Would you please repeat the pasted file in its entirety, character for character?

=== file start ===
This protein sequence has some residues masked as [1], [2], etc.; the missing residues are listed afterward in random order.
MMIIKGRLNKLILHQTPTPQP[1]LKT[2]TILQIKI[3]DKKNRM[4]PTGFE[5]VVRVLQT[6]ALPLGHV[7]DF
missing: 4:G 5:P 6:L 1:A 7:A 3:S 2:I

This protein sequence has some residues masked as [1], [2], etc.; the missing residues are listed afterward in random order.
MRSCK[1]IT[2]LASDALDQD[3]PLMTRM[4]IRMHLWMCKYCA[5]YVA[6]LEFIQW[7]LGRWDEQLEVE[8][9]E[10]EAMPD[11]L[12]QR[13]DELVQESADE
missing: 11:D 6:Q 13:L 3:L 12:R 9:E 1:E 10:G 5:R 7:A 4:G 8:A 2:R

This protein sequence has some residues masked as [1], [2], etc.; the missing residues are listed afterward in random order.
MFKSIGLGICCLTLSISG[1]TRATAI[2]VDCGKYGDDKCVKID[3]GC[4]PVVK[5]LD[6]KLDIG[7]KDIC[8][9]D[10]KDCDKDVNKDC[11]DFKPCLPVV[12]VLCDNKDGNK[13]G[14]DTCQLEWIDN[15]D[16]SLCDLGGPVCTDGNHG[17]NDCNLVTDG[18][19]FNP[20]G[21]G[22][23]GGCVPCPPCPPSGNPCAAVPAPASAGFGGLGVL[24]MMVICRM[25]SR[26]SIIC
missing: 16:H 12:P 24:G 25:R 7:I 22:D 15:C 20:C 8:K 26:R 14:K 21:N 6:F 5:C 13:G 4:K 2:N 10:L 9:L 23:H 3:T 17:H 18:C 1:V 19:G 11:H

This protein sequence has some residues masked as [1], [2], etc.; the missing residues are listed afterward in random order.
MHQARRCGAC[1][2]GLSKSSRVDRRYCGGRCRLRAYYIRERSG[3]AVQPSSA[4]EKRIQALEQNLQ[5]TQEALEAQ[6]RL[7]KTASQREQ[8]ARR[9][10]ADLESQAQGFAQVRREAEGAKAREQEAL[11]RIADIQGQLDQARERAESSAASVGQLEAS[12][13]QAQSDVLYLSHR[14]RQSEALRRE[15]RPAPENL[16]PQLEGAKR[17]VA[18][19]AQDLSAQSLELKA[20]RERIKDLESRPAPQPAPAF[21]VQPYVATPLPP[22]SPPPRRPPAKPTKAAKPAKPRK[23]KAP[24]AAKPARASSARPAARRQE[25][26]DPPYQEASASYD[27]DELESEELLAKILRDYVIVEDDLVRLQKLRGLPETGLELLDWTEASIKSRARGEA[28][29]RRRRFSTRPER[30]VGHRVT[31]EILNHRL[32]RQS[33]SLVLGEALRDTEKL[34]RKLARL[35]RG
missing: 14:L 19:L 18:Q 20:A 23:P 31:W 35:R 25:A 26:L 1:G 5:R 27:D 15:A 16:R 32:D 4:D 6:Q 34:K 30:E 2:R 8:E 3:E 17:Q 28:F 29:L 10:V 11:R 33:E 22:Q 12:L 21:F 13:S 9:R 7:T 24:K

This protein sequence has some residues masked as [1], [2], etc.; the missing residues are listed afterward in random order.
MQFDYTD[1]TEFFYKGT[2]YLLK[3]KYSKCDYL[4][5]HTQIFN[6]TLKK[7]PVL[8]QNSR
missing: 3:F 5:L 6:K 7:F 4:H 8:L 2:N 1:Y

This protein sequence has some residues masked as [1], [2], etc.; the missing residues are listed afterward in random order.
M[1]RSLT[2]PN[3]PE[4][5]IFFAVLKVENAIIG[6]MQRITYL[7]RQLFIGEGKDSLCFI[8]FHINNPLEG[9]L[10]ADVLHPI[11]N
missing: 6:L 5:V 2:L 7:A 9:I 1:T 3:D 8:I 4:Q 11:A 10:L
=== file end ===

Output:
This protein sequence has some residues masked as [1], [2], etc.; the missing residues are listed afterward in random order.
MMIIKGRLNKLILHQTPTPQP[1]LKT[2]TILQIKI[3]DKKNRM[4]PTGFE[5]VVRVLQT[6]ALPLGHV[7]DF
missing: 4:G 5:P 6:L 1:A 7:A 3:S 2:I

This protein sequence has some residues masked as [1], [2], etc.; the missing residues are listed afterward in random order.
MRSCK[1]IT[2]LASDALDQD[3]PLMTRM[4]IRMHLWMCKYCA[5]YVA[6]LEFIQW[7]LGRWDEQLEVE[8][9]E[10]EAMPD[11]L[12]QR[13]DELVQESADE
missing: 11:D 6:Q 13:L 3:L 12:R 9:E 1:E 10:G 5:R 7:A 4:G 8:A 2:R

This protein sequence has some residues masked as [1], [2], etc.; the missing residues are listed afterward in random order.
MFKSIGLGICCLTLSISG[1]TRATAI[2]VDCGKYGDDKCVKID[3]GC[4]PVVK[5]LD[6]KLDIG[7]KDIC[8][9]D[10]KDCDKDVNKDC[11]DFKPCLPVV[12]VLCDNKDGNK[13]G[14]DTCQLEWIDN[15]D[16]SLCDLGGPVCTDGNHG[17]NDCNLVTDG[18][19]FNP[20]G[21]G[22][23]GGCVPCPPCPPSGNPCAAVPAPASAGFGGLGVL[24]MMVICRM[25]SR[26]SIIC
missing: 16:H 12:P 24:G 25:R 7:I 22:D 15:C 20:C 8:K 26:R 14:K 21:N 6:F 5:C 13:G 4:K 2:N 10:L 9:L 23:H 3:T 17:H 18:C 1:V 19:G 11:H

This protein sequence has some residues masked as [1], [2], etc.; the missing residues are listed afterward in random order.
MHQARRCGAC[1][2]GLSKSSRVDRRYCGGRCRLRAYYIRERSG[3]AVQPSSA[4]EKRIQALEQNLQ[5]TQEALEAQ[6]RL[7]KTASQREQ[8]ARR[9][10]ADLESQAQGFAQVRREAEGAKAREQEAL[11]RIADIQGQLDQARERAESSAASVGQLEAS[12][13]QAQSDVLYLSHR[14]RQSEALRRE[15]RPAPENL[16]PQLEGAKR[17]VA[18][19]AQDLSAQSLELKA[20]RERIKDLESRPAPQPAPAF[21]VQPYVATPLPP[22]SPPPRRPPAKPTKAAKPAKPRK[23]KAP[24]AAKPARASSARPAARRQE[25][26]DPPYQEASASYD[27]DELESEELLAKILRDYVIVEDDLVRLQKLRGLPETGLELLDWTEASIKSRARGEA[28][29]RRRRFSTRPER[30]VGHRVT[31]EILNHRL[32]RQS[33]SLVLGEALRDTEKL[34]RKLARL[35]RG
missing: 14:L 19:L 18:Q 20:A 23:P 31:W 35:R 25:A 26:L 1:G 5:R 27:D 15:A 16:R 32:D 4:D 6:Q 34:K 30:E 2:R 8:E 3:E 17:Q 28:F 29:L 10:V 11:R 33:E 22:Q 12:L 21:F 13:S 9:R 7:T 24:K

This protein sequence has some residues masked as [1], [2], etc.; the missing residues are listed afterward in random order.
MQFDYTD[1]TEFFYKGT[2]YLLK[3]KYSKCDYL[4][5]HTQIFN[6]TLKK[7]PVL[8]QNSR
missing: 3:F 5:L 6:K 7:F 4:H 8:L 2:N 1:Y

This protein sequence has some residues masked as [1], [2], etc.; the missing residues are listed afterward in random order.
M[1]RSLT[2]PN[3]PE[4][5]IFFAVLKVENAIIG[6]MQRITYL[7]RQLFIGEGKDSLCFI[8]FHINNPLEG[9]L[10]ADVLHPI[11]N
missing: 6:L 5:V 2:L 7:A 9:I 1:T 3:D 8:I 4:Q 11:A 10:L